Page:Sanskrit Grammar by Whitney p1.djvu/338

From Wikisource
Jump to: navigation, search
This page has been proofread, but needs to be validated.


el, the vowel remains short: thus, acikṣipam, acukrudham, atitrasam, apispṛçam.

860. If the root is a heavy syllable (having a long vowel, or a short before two consonants), the vowel of the reduplication is short: and in this case अ a or आ ā, and ऋ (if it occurs), are reduplicated by अ a.

a. Thus, adidīkṣam, abubhūṣam (not quotable), adadakṣam, adadhāvam, atataṅsam. And, in the cases in which a root should both begin and end with two consonants, both syllables would be necessarily heavy, notwithstanding the short vowel in the former: thus, apapraccham, acaskandam (but no such forms are found in use).

b. A medial is allowed by the grammarians to retain the strengthening of the causative stem, together with, of course, reduplication by a: thus, acakarṣat, avavartat (beside acīkṛṣat, avīvṛtat); but no such forms have been met with in use.

c. These aorists are not distinguishable in form from the so-called pluperfects (817 ff.).

861. a. In order, however, to bring about the favored relation of heavy reduplication and light radical syllable, a heavy root is sometimes made light: either by shortening its vowel, as in arīradham from √rādh, avīvaçam from √vāç, asīṣadham from √sādh, ajījivam from √jīv, adīdipam (K. and later: BV. has didīpas) from √dīp, abībhiṣam from √bhīṣ, asūsucam from √sūc; or by dropping a penultimate nasal, as in acikradam from √krand, asiṣyadam from √syand.

b. In those cases in which (1047) an aorist is formed directly from a causal stem in āp, the ā is abbreviated to i: thus, atiṣṭhipam etc., ajijñipat (but KSS. ajijñapat), jīhipas, ajījipata (but VS. ajījapata); but from çrap comes açiçrapāma (ÇB.).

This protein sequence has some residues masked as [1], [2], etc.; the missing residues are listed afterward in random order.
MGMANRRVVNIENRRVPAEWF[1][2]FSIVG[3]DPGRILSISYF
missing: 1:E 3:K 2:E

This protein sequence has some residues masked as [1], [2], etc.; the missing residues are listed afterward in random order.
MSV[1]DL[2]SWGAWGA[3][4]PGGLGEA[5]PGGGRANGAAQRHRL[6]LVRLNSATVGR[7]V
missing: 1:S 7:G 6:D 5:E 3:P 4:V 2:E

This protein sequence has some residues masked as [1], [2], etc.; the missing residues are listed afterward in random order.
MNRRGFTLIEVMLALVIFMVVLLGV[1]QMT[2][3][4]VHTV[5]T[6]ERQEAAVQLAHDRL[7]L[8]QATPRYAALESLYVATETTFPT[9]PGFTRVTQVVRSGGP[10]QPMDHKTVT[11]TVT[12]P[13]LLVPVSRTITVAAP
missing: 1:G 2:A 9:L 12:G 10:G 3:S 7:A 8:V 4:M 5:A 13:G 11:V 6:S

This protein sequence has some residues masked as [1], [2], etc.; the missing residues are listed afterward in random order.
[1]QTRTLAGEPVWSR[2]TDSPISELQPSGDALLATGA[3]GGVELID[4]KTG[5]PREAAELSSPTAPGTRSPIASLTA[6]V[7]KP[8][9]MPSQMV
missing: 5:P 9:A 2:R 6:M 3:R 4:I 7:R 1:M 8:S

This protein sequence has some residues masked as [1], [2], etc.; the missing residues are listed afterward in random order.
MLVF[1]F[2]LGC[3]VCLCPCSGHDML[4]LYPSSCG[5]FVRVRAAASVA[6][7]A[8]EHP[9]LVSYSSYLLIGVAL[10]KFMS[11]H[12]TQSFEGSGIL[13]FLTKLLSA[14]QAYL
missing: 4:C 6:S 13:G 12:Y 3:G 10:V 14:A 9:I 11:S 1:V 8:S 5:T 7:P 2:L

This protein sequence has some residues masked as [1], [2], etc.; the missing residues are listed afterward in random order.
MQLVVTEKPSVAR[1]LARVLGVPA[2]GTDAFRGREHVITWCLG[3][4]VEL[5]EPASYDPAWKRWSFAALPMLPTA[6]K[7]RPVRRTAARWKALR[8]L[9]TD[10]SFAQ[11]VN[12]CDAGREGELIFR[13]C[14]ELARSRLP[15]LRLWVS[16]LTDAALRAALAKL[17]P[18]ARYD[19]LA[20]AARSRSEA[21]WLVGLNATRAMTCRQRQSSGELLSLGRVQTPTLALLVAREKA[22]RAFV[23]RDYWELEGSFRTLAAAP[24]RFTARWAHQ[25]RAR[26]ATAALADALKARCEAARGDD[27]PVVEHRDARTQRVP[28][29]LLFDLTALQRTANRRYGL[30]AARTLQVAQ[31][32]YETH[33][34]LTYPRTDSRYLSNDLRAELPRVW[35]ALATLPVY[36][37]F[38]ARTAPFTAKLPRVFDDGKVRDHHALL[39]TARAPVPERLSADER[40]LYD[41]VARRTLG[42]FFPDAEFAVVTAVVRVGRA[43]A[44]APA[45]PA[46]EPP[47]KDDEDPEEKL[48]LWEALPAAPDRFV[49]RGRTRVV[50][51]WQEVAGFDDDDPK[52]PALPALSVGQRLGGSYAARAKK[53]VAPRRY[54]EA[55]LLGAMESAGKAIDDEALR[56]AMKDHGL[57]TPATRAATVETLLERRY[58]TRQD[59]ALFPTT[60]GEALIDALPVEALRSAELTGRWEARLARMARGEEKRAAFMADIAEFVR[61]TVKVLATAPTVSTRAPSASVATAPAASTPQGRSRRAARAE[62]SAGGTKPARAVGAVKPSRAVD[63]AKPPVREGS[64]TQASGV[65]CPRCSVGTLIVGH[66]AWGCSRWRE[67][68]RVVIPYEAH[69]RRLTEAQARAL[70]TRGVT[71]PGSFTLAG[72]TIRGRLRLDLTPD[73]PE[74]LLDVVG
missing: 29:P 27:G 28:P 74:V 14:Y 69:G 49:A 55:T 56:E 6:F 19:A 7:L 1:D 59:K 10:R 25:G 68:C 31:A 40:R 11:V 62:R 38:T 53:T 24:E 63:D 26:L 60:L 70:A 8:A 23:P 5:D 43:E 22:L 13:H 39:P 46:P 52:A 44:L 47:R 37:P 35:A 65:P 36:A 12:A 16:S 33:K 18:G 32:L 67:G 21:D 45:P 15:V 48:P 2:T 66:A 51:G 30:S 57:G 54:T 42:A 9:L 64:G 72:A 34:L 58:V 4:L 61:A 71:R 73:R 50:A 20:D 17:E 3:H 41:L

862. Examples of this aorist from roots with initial vowel are very rare; the older language has only āmamat (or amamat) from √am, āpipan (ÇB.: BAU. āpipipat) from √āp, and arpipam (augmentless) from the causative stem arp of √ — in which latter the root is excessively abbreviated. The grammarians give other similar formations, as ārcicam from √arc, āubjijam from √ubj, ārjiham from √arh, āicikṣam from √īkṣ, ārdidham from √ṛdh. Compare the similar reduplication in desiderative stems: 1029 b.

863. Of special irregularities may be mentioned:

a. From √dyut is made (V.B.) the stem didyuta, taking its reduplicating vowel from the radical semivowel. From √gup, instead of jūgupa (B.S.), JB. has jugūpa, and some texts (B.S.) have jugupa; and jīhvara (B.) is met with beside the regular jihvara (V.B.). In caccha-